The core of the thesis will be devoted toward presenting a number of competing arguments about the need of regulating net neutrality through robust rules. Pro net neutrality advocates inter alia the need to prevent a tiered internet or ISPs acting as internet gatekeepers. Yet, this view will be contrasted with arguments contending otherwise; such as less incentive to innovate or invest; allowing me to analyze which set of arguments are overriding in light of the sought goals. Thus, it will be concluded whether this increased regulation is justified and needed, or if some other alternative regulatory approach will be more suitable in the given market.

 

 

 

 

 

 

 

 

 

 

 

 

 

 

12 NCTA v. Brand X, 545 U.S. 967 (2005).

 

6

 

 

 

 

 

1.4 Methodology

 

 

The study is methodologically designed to be based on a legal analysis of the regulatory framework currently governing net neutrality. American and European current net neutrality rules have been used as primary source materials. Secondary sources consisting of books, journal articles and an array of online available content have also been employed in order to present a critical analysis as to the adequacy of the current legal framework governing the broadband internet market. In addition, theories, public statements, and critical comments are used to put into perspective the wide-ranging connotations surrounding this phenomenon.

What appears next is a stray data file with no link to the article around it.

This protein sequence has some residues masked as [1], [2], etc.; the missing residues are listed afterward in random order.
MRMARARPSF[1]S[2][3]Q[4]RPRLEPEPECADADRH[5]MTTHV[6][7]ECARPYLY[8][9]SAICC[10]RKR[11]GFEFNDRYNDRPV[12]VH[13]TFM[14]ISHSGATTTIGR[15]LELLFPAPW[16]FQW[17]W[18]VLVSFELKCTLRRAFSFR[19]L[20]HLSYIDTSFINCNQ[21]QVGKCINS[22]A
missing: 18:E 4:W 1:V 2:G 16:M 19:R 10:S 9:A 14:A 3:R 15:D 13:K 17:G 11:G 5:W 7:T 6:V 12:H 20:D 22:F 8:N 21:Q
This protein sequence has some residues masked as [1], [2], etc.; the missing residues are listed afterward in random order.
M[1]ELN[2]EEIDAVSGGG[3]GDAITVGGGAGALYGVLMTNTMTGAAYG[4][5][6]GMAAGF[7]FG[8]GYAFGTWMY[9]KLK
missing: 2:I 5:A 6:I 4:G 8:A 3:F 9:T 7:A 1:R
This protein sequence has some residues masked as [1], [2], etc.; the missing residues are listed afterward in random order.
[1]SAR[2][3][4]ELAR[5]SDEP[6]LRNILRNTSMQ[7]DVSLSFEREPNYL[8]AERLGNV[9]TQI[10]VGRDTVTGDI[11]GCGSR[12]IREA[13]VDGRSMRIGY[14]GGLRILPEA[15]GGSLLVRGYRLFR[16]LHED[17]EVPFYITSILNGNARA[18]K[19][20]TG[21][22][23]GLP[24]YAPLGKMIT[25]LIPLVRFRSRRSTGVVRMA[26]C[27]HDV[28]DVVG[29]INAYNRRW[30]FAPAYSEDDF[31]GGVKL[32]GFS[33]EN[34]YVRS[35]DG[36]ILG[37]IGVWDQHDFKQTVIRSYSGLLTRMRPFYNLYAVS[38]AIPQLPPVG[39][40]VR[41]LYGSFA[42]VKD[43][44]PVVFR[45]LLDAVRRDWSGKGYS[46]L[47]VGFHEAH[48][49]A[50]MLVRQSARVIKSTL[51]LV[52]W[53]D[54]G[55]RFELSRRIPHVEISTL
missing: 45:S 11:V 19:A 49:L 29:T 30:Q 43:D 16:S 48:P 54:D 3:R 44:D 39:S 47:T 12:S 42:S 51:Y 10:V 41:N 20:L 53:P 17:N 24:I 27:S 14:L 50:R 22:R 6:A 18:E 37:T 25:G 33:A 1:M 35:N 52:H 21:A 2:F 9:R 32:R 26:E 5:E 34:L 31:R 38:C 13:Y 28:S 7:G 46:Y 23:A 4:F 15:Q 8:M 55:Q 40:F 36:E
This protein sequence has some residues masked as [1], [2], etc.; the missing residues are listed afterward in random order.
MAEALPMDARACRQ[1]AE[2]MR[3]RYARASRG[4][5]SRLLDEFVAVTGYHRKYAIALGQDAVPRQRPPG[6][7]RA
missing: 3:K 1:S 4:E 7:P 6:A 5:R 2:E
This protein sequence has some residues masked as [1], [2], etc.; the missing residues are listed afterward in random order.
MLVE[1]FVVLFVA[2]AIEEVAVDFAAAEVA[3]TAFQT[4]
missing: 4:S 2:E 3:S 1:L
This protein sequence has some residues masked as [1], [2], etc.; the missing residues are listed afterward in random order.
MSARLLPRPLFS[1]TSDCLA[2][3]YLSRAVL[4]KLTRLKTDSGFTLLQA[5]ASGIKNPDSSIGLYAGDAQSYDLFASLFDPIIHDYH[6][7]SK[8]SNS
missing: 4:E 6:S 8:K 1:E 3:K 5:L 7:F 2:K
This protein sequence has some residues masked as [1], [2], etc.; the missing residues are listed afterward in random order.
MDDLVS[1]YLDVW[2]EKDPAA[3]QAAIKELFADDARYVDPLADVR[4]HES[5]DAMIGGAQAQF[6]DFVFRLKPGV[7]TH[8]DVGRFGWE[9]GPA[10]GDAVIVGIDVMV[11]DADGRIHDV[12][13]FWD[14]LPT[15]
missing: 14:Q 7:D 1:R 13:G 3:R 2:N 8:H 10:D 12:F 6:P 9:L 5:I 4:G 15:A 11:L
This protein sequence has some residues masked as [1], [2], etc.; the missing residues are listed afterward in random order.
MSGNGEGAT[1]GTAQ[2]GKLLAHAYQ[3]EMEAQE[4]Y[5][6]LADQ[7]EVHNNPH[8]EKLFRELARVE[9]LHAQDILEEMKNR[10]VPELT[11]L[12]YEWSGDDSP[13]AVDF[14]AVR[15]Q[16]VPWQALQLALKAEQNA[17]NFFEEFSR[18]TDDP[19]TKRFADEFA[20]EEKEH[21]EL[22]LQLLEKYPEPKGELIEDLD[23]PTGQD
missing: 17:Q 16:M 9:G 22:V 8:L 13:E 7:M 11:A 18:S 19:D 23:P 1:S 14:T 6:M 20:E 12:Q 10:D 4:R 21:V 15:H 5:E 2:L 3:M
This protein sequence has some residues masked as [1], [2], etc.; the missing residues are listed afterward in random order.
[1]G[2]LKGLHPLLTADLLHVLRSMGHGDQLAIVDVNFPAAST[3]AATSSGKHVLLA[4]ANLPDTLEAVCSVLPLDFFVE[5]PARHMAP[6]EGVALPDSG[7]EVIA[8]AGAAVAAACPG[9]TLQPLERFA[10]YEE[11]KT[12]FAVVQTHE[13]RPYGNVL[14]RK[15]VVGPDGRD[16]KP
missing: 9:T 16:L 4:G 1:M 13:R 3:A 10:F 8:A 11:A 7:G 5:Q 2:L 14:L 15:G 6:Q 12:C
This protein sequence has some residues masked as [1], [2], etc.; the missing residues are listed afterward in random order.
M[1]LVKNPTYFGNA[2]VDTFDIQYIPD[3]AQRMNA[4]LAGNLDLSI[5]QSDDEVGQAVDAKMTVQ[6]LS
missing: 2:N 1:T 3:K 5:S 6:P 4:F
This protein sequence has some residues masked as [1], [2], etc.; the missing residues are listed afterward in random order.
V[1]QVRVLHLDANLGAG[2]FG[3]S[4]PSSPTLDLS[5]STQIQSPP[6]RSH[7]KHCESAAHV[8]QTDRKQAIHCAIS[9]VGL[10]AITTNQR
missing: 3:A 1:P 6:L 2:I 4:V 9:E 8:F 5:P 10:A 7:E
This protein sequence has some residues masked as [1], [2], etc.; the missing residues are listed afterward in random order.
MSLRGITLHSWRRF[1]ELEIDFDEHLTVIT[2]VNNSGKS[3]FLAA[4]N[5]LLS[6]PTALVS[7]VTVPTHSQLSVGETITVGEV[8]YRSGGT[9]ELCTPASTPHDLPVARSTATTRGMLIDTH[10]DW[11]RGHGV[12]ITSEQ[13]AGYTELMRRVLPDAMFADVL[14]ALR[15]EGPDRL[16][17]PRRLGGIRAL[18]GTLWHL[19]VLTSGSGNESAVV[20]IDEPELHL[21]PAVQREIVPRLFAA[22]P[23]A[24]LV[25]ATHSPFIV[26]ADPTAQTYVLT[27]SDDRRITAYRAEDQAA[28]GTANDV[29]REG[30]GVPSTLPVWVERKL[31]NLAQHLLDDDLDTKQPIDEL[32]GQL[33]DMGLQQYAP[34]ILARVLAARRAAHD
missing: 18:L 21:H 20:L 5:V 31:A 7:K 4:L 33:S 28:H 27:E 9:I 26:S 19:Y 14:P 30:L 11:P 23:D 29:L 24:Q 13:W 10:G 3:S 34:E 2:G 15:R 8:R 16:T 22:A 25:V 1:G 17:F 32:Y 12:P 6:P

Considering there is not much literature analyzing the recent changes that the market has undergone during the past few years, the study is mainly carried out by looking at some critical views and proposed alternatives in order assess the implications of regulating such a dynamic market through heavy-handed rules and analyzing the suitability of any potential alternative approach.